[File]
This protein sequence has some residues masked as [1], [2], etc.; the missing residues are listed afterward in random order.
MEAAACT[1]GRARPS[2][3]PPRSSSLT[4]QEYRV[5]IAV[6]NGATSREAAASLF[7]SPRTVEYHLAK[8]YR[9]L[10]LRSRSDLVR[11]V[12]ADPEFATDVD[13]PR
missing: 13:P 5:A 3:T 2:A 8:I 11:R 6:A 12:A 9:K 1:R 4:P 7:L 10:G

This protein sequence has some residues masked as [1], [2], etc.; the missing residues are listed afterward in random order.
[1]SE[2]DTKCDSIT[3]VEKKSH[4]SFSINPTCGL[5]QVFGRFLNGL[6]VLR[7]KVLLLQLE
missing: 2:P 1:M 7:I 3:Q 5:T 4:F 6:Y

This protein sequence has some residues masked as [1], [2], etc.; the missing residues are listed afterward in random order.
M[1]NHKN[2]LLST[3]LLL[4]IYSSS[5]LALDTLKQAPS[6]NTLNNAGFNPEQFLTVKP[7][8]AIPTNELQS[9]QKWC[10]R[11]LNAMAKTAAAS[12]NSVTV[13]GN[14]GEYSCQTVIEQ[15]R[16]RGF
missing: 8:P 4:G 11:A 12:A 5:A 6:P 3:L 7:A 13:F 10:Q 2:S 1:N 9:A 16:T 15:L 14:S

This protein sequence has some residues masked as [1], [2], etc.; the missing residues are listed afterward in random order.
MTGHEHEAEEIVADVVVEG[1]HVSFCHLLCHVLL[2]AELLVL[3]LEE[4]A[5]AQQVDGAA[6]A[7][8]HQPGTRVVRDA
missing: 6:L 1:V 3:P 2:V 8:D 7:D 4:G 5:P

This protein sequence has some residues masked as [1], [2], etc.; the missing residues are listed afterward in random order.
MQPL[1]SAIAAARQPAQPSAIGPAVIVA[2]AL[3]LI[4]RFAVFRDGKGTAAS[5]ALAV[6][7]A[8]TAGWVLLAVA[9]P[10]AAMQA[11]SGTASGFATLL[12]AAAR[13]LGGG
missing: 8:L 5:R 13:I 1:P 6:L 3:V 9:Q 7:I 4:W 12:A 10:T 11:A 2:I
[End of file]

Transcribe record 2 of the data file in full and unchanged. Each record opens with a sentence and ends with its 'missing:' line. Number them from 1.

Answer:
This protein sequence has some residues masked as [1], [2], etc.; the missing residues are listed afterward in random order.
[1]SE[2]DTKCDSIT[3]VEKKSH[4]SFSINPTCGL[5]QVFGRFLNGL[6]VLR[7]KVLLLQLE
missing: 2:P 1:M 7:I 3:Q 5:T 4:F 6:Y